Mw Petroleum Case Study

In: Business and Management

Submitted By kevinmurcielago
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In less than five, double-spaced, typewritten pages, plus any exhibits, please answer the following questions about MW Petroleum Corp. This assignment is worth a maximum of 100 points. 1. (10 points.) Apart from any quantitative analysis, are there any reasons to anticipate that Apache Corporation’s acquisition of MW Petroleum might be a positive net present value activity for Apache, for Amoco? Explain. This looks like an attractive deal for both parties. Amoco does many things well, but managing smaller, marginally productive oil and gas fields apparently isn’t one of them. This is a chance to unload some properties that because of their high cost structure, Amoco can’t manage profitably. Apache, on the other hand, has low costs and is an efficient operator of small- to mediumsized properties. The company has grown significantly in recent years by acquiring less wellrun properties and applying its “rationalize and reconfigure” strategy. The MW Petroleum properties appear to offer the opportunity to continue this strategy. If Amoco can strike a price wherein Apache shares some of its operating savings with Amoco, both parties can generate positive net present values from the transaction. Acquisition of MW Petroleum may also reduce the volatility of Apache’s cash flows by making them less dependent on gas. Although this may not benefit shareholders directly, it will likely enable management to sleep better and might increase Apache’s borrowing capacity, thereby benefiting shareholders indirectly. 2. (10 points.) Whose projections appear in the case exhibits? From Apache’s perspective, is there any reason to believe these numbers might be biased one way or another? Does the value of MW Petroleum derived from these numbers represent Apache’s maximum acquisition price? Explain. The story appears to be a mixed one. Although Apache is capable of making its own cash flow…...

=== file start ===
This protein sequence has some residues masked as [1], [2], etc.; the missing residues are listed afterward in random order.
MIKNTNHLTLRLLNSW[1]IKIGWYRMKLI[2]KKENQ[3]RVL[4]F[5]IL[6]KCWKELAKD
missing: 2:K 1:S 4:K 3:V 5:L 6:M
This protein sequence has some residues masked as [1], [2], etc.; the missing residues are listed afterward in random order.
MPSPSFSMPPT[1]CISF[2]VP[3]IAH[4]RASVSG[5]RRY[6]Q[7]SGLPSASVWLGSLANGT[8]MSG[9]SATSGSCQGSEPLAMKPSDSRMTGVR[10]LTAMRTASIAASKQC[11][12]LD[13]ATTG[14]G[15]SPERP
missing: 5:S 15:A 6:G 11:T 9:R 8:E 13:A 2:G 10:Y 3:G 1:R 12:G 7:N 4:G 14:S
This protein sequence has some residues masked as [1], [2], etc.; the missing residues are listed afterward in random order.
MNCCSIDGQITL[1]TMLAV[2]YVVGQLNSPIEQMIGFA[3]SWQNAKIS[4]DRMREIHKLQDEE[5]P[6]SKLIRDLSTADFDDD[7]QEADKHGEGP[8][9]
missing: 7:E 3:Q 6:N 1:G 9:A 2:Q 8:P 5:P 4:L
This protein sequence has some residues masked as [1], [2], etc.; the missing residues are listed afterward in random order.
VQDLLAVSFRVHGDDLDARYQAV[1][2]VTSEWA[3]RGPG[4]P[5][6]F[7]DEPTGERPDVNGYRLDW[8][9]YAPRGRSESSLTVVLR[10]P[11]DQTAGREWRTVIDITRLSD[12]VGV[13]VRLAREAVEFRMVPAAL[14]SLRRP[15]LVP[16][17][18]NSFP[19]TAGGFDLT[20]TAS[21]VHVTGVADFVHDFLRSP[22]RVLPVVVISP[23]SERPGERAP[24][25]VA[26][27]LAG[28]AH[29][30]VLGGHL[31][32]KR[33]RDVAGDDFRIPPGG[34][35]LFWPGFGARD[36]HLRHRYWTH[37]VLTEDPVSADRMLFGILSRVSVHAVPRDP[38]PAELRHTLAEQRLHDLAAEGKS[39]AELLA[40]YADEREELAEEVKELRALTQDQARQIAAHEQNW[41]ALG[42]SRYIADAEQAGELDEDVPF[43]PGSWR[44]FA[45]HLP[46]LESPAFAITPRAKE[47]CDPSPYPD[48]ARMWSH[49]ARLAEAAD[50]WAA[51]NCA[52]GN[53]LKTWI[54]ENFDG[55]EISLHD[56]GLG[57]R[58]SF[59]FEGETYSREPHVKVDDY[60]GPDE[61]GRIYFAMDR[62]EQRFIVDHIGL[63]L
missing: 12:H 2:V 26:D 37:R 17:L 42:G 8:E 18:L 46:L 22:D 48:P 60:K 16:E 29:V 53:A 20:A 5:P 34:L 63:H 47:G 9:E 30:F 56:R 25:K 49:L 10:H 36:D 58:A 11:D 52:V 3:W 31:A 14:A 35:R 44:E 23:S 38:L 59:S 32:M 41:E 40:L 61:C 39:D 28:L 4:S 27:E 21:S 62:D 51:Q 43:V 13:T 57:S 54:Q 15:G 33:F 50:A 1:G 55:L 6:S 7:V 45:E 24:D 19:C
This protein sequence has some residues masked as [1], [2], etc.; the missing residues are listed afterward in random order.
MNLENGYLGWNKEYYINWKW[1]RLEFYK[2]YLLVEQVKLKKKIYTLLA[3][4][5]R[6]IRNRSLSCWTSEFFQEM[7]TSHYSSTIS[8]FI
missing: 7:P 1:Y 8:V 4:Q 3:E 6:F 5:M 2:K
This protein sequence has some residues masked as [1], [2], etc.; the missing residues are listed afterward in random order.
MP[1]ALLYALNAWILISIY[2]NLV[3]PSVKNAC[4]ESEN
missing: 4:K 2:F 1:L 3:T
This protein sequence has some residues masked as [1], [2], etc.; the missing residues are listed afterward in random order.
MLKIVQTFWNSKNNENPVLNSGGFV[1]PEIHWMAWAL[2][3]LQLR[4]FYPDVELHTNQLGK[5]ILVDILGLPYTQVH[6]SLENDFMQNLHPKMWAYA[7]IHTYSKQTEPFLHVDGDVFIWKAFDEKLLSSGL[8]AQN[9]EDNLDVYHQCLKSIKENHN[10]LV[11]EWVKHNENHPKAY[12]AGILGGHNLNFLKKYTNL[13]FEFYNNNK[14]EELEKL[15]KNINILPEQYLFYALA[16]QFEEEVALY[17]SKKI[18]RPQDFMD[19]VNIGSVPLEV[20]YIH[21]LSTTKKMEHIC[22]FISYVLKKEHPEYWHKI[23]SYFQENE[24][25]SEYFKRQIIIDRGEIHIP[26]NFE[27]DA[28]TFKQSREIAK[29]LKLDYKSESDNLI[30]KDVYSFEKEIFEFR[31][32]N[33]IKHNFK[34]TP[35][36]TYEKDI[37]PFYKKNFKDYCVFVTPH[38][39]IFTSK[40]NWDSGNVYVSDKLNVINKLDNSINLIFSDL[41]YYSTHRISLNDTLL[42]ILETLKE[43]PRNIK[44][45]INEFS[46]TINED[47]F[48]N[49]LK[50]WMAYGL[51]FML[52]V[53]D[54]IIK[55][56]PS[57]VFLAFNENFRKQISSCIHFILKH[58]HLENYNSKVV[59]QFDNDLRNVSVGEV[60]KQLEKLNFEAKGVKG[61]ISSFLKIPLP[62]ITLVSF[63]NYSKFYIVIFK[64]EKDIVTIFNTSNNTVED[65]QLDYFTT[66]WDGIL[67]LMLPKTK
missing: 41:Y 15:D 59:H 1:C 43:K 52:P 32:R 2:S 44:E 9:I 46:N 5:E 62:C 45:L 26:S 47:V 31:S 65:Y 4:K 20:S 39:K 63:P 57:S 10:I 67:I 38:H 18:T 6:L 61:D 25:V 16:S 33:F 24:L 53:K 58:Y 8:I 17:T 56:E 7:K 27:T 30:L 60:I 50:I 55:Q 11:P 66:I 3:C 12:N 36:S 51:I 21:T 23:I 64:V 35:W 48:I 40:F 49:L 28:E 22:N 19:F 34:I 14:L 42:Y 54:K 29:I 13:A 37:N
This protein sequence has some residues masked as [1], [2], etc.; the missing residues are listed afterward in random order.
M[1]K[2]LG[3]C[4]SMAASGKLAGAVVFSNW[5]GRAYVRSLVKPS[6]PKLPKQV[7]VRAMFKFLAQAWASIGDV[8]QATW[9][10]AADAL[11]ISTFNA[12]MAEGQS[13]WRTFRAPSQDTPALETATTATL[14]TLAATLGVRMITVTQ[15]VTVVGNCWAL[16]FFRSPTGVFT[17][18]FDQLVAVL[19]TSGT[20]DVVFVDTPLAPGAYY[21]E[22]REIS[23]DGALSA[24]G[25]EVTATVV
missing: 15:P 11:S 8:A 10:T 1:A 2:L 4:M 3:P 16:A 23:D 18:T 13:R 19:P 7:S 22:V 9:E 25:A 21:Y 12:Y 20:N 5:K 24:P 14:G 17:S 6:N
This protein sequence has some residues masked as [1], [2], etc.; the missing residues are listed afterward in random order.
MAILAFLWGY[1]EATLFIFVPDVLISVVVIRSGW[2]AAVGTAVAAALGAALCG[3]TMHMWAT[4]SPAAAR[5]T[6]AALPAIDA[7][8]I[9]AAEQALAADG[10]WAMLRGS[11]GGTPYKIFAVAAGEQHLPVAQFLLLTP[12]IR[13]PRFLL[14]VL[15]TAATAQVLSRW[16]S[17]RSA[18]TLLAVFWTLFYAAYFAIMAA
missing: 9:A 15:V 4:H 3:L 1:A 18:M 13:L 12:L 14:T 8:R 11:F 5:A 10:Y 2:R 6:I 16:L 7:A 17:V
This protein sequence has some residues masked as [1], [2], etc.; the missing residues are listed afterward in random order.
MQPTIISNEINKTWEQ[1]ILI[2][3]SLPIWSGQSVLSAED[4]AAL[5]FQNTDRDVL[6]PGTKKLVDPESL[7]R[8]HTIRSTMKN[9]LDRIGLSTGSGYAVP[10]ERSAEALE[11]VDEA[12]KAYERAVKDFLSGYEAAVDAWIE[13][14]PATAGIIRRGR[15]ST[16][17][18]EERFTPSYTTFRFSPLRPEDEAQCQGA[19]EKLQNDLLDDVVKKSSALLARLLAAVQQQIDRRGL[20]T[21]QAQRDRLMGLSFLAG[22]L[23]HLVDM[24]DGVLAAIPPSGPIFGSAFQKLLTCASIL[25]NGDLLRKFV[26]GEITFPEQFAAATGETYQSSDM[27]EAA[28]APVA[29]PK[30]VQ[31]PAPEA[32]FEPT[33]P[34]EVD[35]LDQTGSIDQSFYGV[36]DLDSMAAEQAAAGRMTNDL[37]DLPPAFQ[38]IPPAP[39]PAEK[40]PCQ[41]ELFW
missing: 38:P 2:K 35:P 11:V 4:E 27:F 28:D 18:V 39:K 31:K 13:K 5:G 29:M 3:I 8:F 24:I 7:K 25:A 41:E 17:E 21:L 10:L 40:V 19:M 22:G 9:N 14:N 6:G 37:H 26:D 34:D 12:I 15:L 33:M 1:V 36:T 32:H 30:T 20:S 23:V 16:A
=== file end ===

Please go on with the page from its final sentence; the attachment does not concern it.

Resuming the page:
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...Educational material supplied by The Case Centre Copyright encoded A76HM-JUJ9K-PJMN9I Order reference F261237 In late 1990, executives, engineers, and financial advisors working for Amoco Corporation and Apache Corporation began serious discussions about the sale to Apache of MW Petroleum Corporation, a wholly-owned subsidiary of Amoco Production Company. Amoco had transferred to MW certain of its own assets that it regarded as non-strategic. MW's size, location, and operations were all very attractive to Apache, which had grown nearly 30% per year since the mid-1980s, largely through acquisitions. The transaction being discussed with Amoco would be Apache's largest to date. It would more than double the size of Apache's current operations, as well as its reserves of oil and natural gas. By the end of January 1991, Apache's executives and advisors were sufficiently familiar with the properties in MW to begin refining their estimates of operating and financial performance in order to structure a formal offer. Apache's chief financial officer, Mr. Wayne Murdy, knew that financing would be a challenge, given the size of the proposed transaction. In fact, the availability of external financing, bank debt in particular, was likely to impose some practical limits on both the amount and form of consideration that Apache could offer to Amoco. It was essential that Apache carefully evaluate MW, both the whole and its parts, and study the likely patterns of cash......

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